What a shame it was to have missed Peruvian musician Kike Pinto perform at Bates College in Lewiston, Maine. Thanks to the reporting of Connor Messinger, contributing writer at The Bates Student, we know that ancient Andeans considered the world to have three levels: earth, sky, and underground. Any musical instrument was seen as belonging to one of those three levels. The writer goes on to enumerate some of the exotic instruments played by Pinto, including the chorango, the chincha pipe, a type of whistle that is powered by water pressure, and some instruments made from deer skulls. Pinto opened the concert with music rather than speech, and did not introduce himself or explain anything about the instruments until the music was over. Messinger describes how the audience felt about being plunged into the deep end, so to speak:
We were left to appreciate the beauty of a culture from a purely musical sense, letting him describe the meaning of his work after the performance… In a jovial manner, Pinto made the side comment that the ancestors were far greater at making instruments than weapons…
So much is going on in the widely variegated world of sacred music. Rhythm, melody, harmony, and many other aspects of music can move a person into a heightened state of consciousness. Since the time of our ancestors it’s been that way. In Shamanic Meditations, Sandra says,
In Australia, shamans use the didgeridoo and/or click sticks, and some traditions like the Bon Po shamans of central Asia use bells. The Saami people of Lapland and Norway use monotonous chanting called joiking.
Ritual and percussive rhythm are inseparable. Whole lifetimes have been devoted to the art of percussion, and whole careers have been built on studying the causes and effects of humankind’s affinity for rhythm. One of my fondest musical memories is a workshop held by Christine Stevens of UpBeat Drum Circles. Talk about energy! This woman is a veritable font of inspiration and good vibes. Stevens sees music as an effective method for bringing about transformation in individual people, teams and communities, and the drum as the most accessible instrument, because you can make one out of almost anything. The “Our Philosophy” page on Stevens’ UpBeat Drum Circles website states:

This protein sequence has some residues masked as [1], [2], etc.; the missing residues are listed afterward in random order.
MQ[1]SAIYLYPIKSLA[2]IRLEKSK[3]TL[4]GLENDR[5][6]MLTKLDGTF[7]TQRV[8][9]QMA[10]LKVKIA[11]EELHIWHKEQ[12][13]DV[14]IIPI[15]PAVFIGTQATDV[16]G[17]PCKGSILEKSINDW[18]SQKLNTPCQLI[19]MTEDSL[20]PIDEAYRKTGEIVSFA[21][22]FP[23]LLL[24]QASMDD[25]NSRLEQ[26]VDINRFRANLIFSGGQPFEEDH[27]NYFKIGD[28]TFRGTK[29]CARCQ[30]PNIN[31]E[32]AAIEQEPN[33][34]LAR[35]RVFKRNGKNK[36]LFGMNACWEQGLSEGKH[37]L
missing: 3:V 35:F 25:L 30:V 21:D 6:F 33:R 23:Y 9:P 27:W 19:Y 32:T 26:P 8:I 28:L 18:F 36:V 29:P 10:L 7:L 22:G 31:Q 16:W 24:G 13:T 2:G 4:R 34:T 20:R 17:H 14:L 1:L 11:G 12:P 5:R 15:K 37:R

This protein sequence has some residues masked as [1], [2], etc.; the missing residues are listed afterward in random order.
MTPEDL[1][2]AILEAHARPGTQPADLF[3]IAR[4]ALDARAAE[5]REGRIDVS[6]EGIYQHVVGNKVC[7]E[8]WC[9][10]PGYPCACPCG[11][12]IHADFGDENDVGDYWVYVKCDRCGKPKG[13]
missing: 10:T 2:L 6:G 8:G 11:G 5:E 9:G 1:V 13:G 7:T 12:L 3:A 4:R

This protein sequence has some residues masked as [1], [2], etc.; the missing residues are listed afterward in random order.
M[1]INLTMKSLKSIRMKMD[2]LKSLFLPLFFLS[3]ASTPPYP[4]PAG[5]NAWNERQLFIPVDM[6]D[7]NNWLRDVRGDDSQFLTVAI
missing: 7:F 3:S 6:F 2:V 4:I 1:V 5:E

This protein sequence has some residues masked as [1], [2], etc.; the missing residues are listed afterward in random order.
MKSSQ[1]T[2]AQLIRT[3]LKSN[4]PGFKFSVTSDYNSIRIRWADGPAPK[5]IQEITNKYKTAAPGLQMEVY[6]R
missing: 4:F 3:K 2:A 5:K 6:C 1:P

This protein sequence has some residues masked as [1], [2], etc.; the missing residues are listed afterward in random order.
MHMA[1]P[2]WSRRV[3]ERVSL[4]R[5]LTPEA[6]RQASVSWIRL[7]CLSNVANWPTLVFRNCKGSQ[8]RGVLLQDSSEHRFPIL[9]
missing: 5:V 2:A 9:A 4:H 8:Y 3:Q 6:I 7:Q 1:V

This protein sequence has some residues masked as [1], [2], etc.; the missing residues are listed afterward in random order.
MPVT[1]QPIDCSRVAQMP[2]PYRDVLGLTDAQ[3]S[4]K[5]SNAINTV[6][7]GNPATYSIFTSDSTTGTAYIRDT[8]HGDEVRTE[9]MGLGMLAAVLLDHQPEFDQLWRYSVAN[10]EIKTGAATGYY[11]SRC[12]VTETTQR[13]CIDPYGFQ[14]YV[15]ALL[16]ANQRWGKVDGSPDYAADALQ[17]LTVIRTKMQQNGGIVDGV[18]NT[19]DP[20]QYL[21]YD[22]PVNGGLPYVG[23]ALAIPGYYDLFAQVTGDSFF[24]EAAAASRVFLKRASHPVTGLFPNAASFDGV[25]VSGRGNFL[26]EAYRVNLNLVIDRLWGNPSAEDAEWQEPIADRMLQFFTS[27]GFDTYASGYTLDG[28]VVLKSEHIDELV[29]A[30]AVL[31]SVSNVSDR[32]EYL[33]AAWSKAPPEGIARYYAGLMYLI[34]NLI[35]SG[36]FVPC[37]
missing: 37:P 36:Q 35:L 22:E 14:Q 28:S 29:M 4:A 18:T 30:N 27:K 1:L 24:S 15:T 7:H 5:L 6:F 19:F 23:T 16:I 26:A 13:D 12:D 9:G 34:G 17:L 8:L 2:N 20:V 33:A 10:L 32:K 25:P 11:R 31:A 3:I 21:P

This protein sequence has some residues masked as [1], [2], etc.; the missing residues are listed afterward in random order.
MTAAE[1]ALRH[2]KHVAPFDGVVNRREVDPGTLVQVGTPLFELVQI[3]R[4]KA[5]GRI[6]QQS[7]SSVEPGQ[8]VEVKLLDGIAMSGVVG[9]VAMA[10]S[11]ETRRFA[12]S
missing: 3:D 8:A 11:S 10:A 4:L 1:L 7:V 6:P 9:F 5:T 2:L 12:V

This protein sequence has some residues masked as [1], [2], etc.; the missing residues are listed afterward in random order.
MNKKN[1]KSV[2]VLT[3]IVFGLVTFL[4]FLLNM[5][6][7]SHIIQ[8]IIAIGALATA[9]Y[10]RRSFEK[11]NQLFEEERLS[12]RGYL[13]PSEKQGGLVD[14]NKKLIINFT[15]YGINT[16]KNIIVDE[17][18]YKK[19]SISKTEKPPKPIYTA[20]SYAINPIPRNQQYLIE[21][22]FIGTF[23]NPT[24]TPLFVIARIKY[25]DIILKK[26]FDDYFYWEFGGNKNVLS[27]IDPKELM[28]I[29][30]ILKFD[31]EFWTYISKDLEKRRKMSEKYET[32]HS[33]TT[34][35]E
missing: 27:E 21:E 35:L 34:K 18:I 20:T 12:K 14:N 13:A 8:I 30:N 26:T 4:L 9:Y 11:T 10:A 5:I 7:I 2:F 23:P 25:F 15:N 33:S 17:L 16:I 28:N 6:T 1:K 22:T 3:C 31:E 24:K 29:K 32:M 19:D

Our mission is to weave together ancient wisdom and practice of music making with the modern knowledge of human development.
One thing rhythm can do, we learn from the website called Past Lives Regression, is help you regress to a past life. There are recordings called binaural beats, that are said to attune the mind to the necessary state of deep meditation. One the purposes of past life regression is to connect current problems with past lifetime occurrences in a way that can facilitate clearing them up.
Have you ever heard “a voice that could wrest tears from a stone gargoyle?” That’s the kind of voice possessed by Snatum Kaur, according to Alan di Perna, a writer at the Vancouver’s Common Ground. We can verify this for ourselves by surfing over to one of her vids. Wow! Give this artist seven minutes and change, and you’ve got a peaceful interlude as calming and energizing as any pill can deliver.
On her blog, Ann Seeker introduces an under-three-minute video where we can hear “Sacred Music of the Eternal Present,” created by spiritual teacher G. I. Gurdjieff. Another blogger Sharanya Manivannan had recently attended the Festival of Sacred Music at Thiruvayaru in India. Manivannan describes many of the performances in knowledgeable terms, and concludes by saying,
I looked up at the stars after dinner as friends of the Prakriti Foundation shared poetry and songs at the intimate Husoor Palace, and whispered a thank you to the muses that continue to kiss this ancient land.
Source: “Kike Pinto demonstrates Andean music’s connection to nature,” The Bates Student, 03/03/10
Source: “Shamanic Meditations,” Amazon.com
Source: “Our Philosophy,” UpBeat Drum Circles website
Source: “Reveal The Secrets Of Your Past Life,” Past Lives Regression website, 02/06/10
Source: “Chant Enchantress,” Common Ground, 03/10
Source: “Sacred Music of the Eternal Present,” Ann Seeker’s Blog, 03/04/10
Source: “The Festival of Sacred Music, Thiruvayaru,” Sharanya Manivannan, 03/04/10
Image by MoEaFaTi, used under its Creative Commons license.